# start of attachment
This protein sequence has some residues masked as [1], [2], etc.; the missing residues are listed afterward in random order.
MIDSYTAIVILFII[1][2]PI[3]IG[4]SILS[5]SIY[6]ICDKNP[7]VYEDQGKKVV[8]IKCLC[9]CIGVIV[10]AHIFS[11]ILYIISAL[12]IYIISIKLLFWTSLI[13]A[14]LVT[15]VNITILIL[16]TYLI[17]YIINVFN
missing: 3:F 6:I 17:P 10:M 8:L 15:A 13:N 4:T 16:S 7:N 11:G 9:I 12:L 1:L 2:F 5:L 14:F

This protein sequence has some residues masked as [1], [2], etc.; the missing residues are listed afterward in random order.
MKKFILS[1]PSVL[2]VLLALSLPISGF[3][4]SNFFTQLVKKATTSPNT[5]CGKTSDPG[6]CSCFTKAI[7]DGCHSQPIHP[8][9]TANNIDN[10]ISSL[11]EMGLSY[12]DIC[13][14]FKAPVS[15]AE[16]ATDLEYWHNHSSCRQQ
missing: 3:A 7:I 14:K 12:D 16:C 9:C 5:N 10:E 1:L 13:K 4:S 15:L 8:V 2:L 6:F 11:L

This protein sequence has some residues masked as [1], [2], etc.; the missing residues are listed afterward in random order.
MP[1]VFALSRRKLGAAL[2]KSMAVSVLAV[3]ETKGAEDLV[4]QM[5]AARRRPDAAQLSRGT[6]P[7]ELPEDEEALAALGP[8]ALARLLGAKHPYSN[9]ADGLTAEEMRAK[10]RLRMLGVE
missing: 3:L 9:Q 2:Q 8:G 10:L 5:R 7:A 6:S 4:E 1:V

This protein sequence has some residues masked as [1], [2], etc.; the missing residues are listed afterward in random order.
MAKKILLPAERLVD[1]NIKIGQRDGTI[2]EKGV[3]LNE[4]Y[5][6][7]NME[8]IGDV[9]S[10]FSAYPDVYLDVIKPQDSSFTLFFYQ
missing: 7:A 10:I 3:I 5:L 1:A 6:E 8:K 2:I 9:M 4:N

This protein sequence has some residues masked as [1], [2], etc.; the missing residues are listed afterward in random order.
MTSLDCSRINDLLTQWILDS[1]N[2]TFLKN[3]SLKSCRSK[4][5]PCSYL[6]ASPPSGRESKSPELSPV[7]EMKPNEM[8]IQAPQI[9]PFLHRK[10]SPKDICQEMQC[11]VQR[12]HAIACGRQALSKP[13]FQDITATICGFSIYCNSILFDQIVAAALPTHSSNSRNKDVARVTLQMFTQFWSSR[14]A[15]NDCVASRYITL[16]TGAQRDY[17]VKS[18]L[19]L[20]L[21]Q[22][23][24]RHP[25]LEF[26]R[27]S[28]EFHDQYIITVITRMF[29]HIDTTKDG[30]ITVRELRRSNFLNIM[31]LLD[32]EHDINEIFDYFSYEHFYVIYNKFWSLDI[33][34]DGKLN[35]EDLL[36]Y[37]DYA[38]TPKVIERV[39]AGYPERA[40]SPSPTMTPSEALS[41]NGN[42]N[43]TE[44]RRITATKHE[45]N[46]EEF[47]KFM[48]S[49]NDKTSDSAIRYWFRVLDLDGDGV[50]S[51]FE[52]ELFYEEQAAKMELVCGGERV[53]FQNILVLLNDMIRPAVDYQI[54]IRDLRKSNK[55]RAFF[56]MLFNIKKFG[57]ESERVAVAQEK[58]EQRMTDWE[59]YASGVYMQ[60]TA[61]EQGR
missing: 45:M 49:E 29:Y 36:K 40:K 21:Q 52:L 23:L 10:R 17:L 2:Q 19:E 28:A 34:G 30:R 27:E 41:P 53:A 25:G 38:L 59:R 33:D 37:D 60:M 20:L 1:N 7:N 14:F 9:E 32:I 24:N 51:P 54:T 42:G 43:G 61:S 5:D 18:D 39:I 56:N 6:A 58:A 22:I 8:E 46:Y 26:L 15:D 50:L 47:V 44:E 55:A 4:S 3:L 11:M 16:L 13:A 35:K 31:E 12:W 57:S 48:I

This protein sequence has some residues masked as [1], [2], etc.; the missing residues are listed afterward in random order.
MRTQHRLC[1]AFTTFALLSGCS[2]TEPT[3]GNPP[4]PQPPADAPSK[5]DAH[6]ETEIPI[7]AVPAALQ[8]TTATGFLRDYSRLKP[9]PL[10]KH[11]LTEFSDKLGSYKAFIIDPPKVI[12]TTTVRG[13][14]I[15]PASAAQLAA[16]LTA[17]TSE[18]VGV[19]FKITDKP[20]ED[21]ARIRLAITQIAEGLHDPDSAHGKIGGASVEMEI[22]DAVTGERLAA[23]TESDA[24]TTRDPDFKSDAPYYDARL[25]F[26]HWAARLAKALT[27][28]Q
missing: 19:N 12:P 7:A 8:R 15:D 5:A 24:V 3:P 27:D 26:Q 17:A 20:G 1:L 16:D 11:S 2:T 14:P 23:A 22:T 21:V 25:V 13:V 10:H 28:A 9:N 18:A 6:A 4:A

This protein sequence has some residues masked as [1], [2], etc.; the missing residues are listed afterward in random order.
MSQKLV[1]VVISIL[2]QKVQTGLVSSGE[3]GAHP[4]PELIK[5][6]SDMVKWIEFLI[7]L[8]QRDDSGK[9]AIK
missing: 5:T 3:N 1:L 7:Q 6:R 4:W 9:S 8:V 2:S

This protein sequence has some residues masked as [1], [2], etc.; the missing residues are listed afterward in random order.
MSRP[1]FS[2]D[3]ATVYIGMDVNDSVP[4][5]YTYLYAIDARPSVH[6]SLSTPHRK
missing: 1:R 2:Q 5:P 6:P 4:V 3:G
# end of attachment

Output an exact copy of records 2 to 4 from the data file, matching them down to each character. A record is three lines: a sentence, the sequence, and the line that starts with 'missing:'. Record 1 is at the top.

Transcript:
This protein sequence has some residues masked as [1], [2], etc.; the missing residues are listed afterward in random order.
MKKFILS[1]PSVL[2]VLLALSLPISGF[3][4]SNFFTQLVKKATTSPNT[5]CGKTSDPG[6]CSCFTKAI[7]DGCHSQPIHP[8][9]TANNIDN[10]ISSL[11]EMGLSY[12]DIC[13][14]FKAPVS[15]AE[16]ATDLEYWHNHSSCRQQ
missing: 3:A 7:I 14:K 12:D 16:C 9:C 5:N 10:E 1:L 13:K 4:S 15:L 8:V 2:L 6:F 11:L

This protein sequence has some residues masked as [1], [2], etc.; the missing residues are listed afterward in random order.
MP[1]VFALSRRKLGAAL[2]KSMAVSVLAV[3]ETKGAEDLV[4]QM[5]AARRRPDAAQLSRGT[6]P[7]ELPEDEEALAALGP[8]ALARLLGAKHPYSN[9]ADGLTAEEMRAK[10]RLRMLGVE
missing: 3:L 9:Q 2:Q 8:G 10:L 5:R 7:A 6:S 4:E 1:V

This protein sequence has some residues masked as [1], [2], etc.; the missing residues are listed afterward in random order.
MAKKILLPAERLVD[1]NIKIGQRDGTI[2]EKGV[3]LNE[4]Y[5][6][7]NME[8]IGDV[9]S[10]FSAYPDVYLDVIKPQDSSFTLFFYQ
missing: 7:A 10:I 3:I 5:L 1:A 6:E 8:K 2:I 9:M 4:N